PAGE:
Typhoon Imbudo

Typhoon Imbudo, known in the Philippines as Typhoon Harurot,[1] was a powerful typhoon that struck the Philippines and southern China in July 2003. The seventh named storm and fourth typhoon of the season, Imbudo formed on July 15 to the east of the Philippines. The storm moved generally west-northward for much of its duration due to a ridge to the north. Favorable conditions allowed Imbudo to intensify, gradually at first before undergoing rapid deepening on July 19. After reaching typhoon status, Imbudo strengthened further to peak 10minute sustained winds of 165 km/h (105 mph) on July 20. The typhoon made landfall on northern Luzon near peak intensity on July 22, but quickly weakened over land. Once in the South China Sea, Imbudo re-intensified slightly before making its final landfall in southern China near Yangjiang on July 24, dissipating the next day.

Typhoon Imbudo (Harurot)
Very strong typhoon (JMA scale)
Category 4 super typhoon (SSHWS)
Typhoon Imbudo approaching the Philippines on July 21
FormedJuly 15, 2003
DissipatedJuly 25, 2003
Highest winds10-minute sustained: 165 km/h (105 mph)
1-minute sustained: 240 km/h (150 mph)
Lowest pressure935 hPa (mbar); 27.61 inHg
Fatalities85 dead
Damage$383 million (2003 USD)
Areas affectedPhilippines, China
Part of the 2003 Pacific typhoon season

In the Philippines, Imbudo was the strongest typhoon in five years, causing widespread flooding and power outages in the Cagayan Valley for weeks. Damage was heaviest in Isabela province near where the storm struck. Most of the banana crop was destroyed, and other crops sustained similar but lesser damage. Imbudo disrupted transportation across much of Luzon. Nationwide, the storm damaged or destroyed 62,314 houses, causing P4.7 billion (PHP, $86 million USD) in damage, mostly in the Cagayan Valley.[nb 1] There were also 64 deaths in the country. In Hong Kong, strong winds killed a man after knocking him off a platform. In China, damage was heaviest in Guangdong where the storm struck. Thousands of trees fell, and 595,000 houses were wrecked. Hundreds of canceled flights stranded travelers across the region. In Guangxi, high rainfall increased water levels in 45 reservoirs to warning levels. In Guangxi and Guangdong, collectively 20 people were killed, and damage reached about ¥4.45 billion (CNY, US$297 million).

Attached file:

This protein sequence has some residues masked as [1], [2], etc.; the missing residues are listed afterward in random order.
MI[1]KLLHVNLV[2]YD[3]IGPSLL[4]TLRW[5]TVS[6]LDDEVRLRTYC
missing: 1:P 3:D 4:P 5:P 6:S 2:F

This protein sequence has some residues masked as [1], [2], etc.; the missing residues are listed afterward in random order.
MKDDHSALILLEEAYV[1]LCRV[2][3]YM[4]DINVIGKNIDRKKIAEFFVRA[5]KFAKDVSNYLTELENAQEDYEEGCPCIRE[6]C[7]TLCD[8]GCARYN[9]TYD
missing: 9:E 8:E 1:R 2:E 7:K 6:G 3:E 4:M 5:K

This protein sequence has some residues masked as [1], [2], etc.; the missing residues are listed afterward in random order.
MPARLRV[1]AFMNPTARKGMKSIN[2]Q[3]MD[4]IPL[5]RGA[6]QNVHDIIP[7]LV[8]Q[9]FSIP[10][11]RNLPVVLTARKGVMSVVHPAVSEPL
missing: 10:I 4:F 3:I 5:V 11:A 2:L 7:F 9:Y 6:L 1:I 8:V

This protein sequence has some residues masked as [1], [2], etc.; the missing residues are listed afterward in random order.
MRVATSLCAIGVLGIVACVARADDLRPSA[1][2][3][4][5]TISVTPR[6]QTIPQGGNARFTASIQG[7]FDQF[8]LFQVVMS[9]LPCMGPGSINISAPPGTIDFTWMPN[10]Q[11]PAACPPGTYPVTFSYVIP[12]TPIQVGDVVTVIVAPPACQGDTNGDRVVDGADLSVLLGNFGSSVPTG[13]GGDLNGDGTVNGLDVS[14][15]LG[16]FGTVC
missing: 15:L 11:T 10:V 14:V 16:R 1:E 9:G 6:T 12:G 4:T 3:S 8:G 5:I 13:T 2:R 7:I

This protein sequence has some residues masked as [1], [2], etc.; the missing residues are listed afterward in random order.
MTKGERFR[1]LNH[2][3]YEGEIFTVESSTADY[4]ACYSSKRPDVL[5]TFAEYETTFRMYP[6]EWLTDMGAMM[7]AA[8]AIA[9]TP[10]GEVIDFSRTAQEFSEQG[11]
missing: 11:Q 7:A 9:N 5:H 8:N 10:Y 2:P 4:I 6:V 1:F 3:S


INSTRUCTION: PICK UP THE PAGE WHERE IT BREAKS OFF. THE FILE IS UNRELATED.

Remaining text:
Meteorological history

Map plotting the storm's track and intensity, according to the Saffir–Simpson scale
Map key
  Tropical depression (≤38 mph, ≤62 km/h)
  Tropical storm (39–73 mph, 63–118 km/h)
  Category 1 (74–95 mph, 119–153 km/h)
  Category 2 (96–110 mph, 154–177 km/h)
  Category 3 (111–129 mph, 178–208 km/h)
  Category 4 (130–156 mph, 209–251 km/h)
  Category 5 (≥157 mph, ≥252 km/h)
Storm type
Extratropical cyclone / Remnant low / Tropical disturbance / Monsoon depression